Bob's blog – A skeptical lawyer


Posted on April 22, 2018





‘When I use a word,’ Humpty Dumpty said in rather a scornful tone, ‘it means just what I choose it to mean — neither more nor less.’

‘The question is,’ said Alice, ‘whether you can make words mean so many different things.’

‘The question is,’ said Humpty Dumpty, ‘which is to be master — that’s all.’

Lewis Carroll, Through the Looking Glass.



Humpty Dumpty has a point – words can mean different things to different people. Here are definitions for a few words that I use in my blog.


Apologetics defines “apologetics” as “the branch of theology concerned with the defense or proof of Christianity.” For my purposes, that definition is reasonably correct. The word derives from the ancient Greek word “apologia,” which referred to a defendant’s speech in the Classical Greek legal system. “Apologetics” broadly refers to defending or proving the truth of a doctrine – religious, political or any other controversial viewpoint. However, when Christians say “apologetics,” they usually mean Christian apologetics.[1] Likewise, I will be more specific if I have anything to say about Muslim, Hindu or Trump apologists.

Conservative/traditional biblical scholars

Conservative or traditional biblical scholars believe the Bible is the Revealed Word of God.


Counter-apologetics” usually refers to freethinkers and atheists criticizing some sort of religious apologetics. Counter-apologetics usually examines the claims and tactics of Christian apologists and suggests skeptical responses to them. Many religious apologists criticize other religions, and evangelical apologists often impugn the credibility of Muslim and Mormon beliefs. However, religious apologists usually do not use the term “counter-apologetics” when criticizing other religions.

Critical scholars

“Biblical criticism” applies historical and literary analysis to the Bible without presupposing a supernatural origin. Critical scholars “are prepared to interpret the text against their own preferences and traditions, in the interest of intellectual honesty.” Critical scholars may be Christian, atheist, or any other religion. Some Evangelicals claim that the historical critical method, when employed properly, supports their literal interpretation of the Bible. However, Evangelical scholars rarely criticize what they consider to be the inerrant word of God.


No precise definition clearly distinguishes Evangelicals from mainline Christianity. The Statement of Faith of the National Association of Evangelicals states – among other things – that:

  • We believe the Bible to be the inspired, the only infallible, authoritative Word of God.
  • We believe in the resurrection of both the saved and the lost; they that are saved unto the resurrection of life and they that are lost unto the resurrection of damnation.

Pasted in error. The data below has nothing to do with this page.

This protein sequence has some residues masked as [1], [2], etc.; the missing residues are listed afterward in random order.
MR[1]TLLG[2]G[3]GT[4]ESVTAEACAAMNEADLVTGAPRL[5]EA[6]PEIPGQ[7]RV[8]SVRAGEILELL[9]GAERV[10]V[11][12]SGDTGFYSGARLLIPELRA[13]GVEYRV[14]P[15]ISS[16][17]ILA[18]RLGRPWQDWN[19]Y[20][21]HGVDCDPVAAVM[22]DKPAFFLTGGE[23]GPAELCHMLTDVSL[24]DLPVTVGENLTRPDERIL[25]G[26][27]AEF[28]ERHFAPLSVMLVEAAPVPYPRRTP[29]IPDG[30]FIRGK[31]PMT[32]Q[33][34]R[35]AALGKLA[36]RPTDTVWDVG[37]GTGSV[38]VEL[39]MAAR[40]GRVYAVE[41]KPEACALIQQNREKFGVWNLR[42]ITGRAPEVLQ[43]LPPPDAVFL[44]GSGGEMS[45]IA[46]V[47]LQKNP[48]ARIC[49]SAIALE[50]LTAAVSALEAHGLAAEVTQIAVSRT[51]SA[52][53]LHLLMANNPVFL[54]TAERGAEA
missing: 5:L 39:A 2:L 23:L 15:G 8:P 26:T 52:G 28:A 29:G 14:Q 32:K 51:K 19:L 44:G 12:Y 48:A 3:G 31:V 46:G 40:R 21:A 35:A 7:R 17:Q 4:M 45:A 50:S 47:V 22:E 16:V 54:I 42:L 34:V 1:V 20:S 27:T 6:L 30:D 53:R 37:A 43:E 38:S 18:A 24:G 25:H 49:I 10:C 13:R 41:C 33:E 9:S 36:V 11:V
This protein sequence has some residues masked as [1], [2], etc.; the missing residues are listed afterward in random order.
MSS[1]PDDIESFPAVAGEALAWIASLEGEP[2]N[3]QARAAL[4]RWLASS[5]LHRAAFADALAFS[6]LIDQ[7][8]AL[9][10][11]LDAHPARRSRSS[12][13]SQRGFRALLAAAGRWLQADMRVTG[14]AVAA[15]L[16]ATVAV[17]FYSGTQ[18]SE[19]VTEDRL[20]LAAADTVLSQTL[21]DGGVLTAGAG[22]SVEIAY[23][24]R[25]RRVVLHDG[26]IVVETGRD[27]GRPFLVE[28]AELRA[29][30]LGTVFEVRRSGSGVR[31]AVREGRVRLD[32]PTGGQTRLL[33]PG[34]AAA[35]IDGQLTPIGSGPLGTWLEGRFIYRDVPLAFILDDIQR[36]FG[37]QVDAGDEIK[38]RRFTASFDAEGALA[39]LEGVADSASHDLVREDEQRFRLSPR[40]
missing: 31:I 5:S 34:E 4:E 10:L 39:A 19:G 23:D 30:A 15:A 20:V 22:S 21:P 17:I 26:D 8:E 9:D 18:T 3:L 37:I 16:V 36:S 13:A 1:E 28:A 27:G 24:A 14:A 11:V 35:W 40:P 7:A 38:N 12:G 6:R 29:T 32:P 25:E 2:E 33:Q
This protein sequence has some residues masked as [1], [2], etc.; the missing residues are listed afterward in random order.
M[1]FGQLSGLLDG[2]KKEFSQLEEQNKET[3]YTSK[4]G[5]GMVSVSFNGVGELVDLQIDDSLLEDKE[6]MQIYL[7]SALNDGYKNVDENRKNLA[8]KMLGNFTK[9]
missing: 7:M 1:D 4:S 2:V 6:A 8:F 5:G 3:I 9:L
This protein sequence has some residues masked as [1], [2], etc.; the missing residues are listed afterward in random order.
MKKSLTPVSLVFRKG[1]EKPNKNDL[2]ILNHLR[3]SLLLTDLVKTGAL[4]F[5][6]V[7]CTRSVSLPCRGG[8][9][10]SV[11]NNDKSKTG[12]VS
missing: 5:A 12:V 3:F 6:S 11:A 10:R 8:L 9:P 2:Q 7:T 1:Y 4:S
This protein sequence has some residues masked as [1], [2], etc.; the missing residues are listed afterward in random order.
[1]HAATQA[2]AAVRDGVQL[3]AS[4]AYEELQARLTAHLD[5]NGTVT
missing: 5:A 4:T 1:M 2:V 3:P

Many Christians might disagree with these beliefs and still consider themselves Evangelical. Nonetheless, for my purposes, these two characteristics provide sufficient definition of Evangelical beliefs. Everything in the Bible is literally true, and you go to hell if you disagree.


The difference between Evangelicals and fundamentalists can be hard to pin down. The Associated Press Stylebook says:

fundamentalist: The word gained usage in an early 20th century fundamentalist-modernist controversy within Protestantism. In recent years, however, fundamentalist has to a large extent taken on pejorative connotations except when applied to groups that stress strict, literal interpretations of Scripture and separation from other Christians. In general, do not use fundamentalist unless a group applies the word to itself.

Few Christians still call themselves fundamentalists. Jerry Falwell proudly preached the “fundamentals” of faith, but the university he founded now shies away from the term. At present, most nonbelievers do not distinguish between Evangelicals and fundamentalists. Evangelicals stick the fundamentalist label on any Christian they consider more narrow-minded than themselves.

Liberal biblical scholarship

Theological liberalism is a theological movement, which attempts to incorporate modern thinking and developments, especially in the sciences, into the Christian faith. Some critical scholars are liberal Christians.


Reason is the power of the mind to think, understand, and form judgments logically. Reason is the capacity for consciously making sense of things, applying logic, establishing and verifying facts, and changing or justifying practices, institutions, and beliefs based on new or existing information. “Logic” is similar to reason. Reason is a type of thought, and the word logic involves the attempt to describe rules or norms by which reasoning operates, so that orderly reasoning can be taught.

[1] “Apologetics is normally used in a Christian context, so it can be defined as the discipline of presenting arguments for the Christian faith.” Gary Habermas and Michael Licona, The Case for the Resurrection of Jesus 249-50 n. 9 (Kregel Publications 2004) (citing several Bible verses using the ancient Greek word).


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